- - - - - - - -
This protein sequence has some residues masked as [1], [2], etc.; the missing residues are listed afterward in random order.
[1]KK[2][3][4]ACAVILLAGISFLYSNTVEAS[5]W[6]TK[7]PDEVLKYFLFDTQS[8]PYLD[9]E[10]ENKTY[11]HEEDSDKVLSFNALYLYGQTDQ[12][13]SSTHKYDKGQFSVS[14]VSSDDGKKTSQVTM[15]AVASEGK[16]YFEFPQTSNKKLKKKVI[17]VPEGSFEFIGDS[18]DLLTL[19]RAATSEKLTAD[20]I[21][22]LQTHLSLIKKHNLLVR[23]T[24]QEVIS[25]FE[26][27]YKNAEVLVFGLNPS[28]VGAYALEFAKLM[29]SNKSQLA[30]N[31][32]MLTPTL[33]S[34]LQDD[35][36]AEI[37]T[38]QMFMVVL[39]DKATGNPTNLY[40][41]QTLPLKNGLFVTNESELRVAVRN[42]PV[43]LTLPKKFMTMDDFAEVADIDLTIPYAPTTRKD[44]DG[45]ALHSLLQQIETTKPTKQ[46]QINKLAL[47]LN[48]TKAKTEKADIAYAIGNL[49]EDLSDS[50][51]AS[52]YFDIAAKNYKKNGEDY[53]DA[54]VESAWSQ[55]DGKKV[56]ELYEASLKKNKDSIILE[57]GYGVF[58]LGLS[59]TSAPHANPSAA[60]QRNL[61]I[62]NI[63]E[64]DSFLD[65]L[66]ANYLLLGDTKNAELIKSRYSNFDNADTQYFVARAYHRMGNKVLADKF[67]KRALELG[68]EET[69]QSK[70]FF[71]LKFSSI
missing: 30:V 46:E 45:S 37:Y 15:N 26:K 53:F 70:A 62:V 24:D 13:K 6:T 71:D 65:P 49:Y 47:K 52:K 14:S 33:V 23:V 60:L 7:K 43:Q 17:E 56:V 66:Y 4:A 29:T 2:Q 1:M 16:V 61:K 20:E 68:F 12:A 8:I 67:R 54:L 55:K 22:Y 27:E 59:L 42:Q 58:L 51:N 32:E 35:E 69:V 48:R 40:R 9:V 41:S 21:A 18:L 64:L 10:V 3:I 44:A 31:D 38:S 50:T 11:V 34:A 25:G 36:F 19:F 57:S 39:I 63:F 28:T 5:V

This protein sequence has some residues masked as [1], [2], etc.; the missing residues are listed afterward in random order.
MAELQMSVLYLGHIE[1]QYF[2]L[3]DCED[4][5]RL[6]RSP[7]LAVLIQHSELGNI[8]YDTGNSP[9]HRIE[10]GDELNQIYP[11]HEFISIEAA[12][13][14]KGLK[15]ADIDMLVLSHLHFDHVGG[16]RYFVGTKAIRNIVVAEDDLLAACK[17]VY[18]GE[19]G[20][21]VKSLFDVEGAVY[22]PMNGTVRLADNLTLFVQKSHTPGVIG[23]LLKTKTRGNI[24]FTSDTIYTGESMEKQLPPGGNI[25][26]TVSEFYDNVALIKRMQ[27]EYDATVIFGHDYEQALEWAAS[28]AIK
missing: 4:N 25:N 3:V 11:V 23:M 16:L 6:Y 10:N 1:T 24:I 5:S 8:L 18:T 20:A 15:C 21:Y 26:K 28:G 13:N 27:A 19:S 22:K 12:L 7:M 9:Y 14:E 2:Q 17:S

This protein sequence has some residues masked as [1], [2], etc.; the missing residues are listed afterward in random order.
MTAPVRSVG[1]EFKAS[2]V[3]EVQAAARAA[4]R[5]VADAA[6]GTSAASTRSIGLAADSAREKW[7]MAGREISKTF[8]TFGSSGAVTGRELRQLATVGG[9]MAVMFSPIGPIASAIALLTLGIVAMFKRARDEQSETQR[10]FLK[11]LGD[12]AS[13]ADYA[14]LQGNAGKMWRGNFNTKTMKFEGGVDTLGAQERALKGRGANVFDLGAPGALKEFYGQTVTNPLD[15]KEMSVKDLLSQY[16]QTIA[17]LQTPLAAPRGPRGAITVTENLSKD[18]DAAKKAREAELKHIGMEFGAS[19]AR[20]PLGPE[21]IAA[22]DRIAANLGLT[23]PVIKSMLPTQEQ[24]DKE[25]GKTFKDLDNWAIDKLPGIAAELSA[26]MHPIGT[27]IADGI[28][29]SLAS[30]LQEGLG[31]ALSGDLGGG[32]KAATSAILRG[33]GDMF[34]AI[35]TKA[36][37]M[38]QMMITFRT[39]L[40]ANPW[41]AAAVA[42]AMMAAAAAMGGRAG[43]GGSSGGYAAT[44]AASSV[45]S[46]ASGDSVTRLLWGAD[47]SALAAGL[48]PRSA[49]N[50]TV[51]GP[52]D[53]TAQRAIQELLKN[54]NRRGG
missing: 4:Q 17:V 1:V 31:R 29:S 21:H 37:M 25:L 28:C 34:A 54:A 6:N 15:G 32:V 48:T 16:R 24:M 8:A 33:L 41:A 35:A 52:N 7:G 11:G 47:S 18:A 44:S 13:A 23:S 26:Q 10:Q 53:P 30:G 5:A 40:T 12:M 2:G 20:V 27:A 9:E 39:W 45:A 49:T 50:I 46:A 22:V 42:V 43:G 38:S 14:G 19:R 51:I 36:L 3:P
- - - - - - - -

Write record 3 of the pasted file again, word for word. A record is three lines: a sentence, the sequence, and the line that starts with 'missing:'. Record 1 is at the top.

This protein sequence has some residues masked as [1], [2], etc.; the missing residues are listed afterward in random order.
MTAPVRSVG[1]EFKAS[2]V[3]EVQAAARAA[4]R[5]VADAA[6]GTSAASTRSIGLAADSAREKW[7]MAGREISKTF[8]TFGSSGAVTGRELRQLATVGG[9]MAVMFSPIGPIASAIALLTLGIVAMFKRARDEQSETQR[10]FLK[11]LGD[12]AS[13]ADYA[14]LQGNAGKMWRGNFNTKTMKFEGGVDTLGAQERALKGRGANVFDLGAPGALKEFYGQTVTNPLD[15]KEMSVKDLLSQY[16]QTIA[17]LQTPLAAPRGPRGAITVTENLSKD[18]DAAKKAREAELKHIGMEFGAS[19]AR[20]PLGPE[21]IAA[22]DRIAANLGLT[23]PVIKSMLPTQEQ[24]DKE[25]GKTFKDLDNWAIDKLPGIAAELSA[26]MHPIGT[27]IADGI[28][29]SLAS[30]LQEGLG[31]ALSGDLGGG[32]KAATSAILRG[33]GDMF[34]AI[35]TKA[36][37]M[38]QMMITFRT[39]L[40]ANPW[41]AAAVA[42]AMMAAAAAMGGRAG[43]GGSSGGYAAT[44]AASSV[45]S[46]ASGDSVTRLLWGAD[47]SALAAGL[48]PRSA[49]N[50]TV[51]GP[52]D[53]TAQRAIQELLKN[54]NRRGG
missing: 4:Q 17:V 1:V 31:R 29:S 21:H 37:M 25:L 28:C 34:A 54:A 6:N 15:G 32:V 48:T 16:R 24:M 8:A 33:L 41:A 35:A 52:N 7:G 11:G 47:S 18:A 44:S 13:A 23:S 26:Q 10:Q 53:P 30:G 5:A 40:T 12:M 2:G 20:V 27:A 9:E 39:W 45:A 49:T 50:I 46:A 22:V 42:V 43:G 38:S 14:G 19:R 51:I 36:L 3:P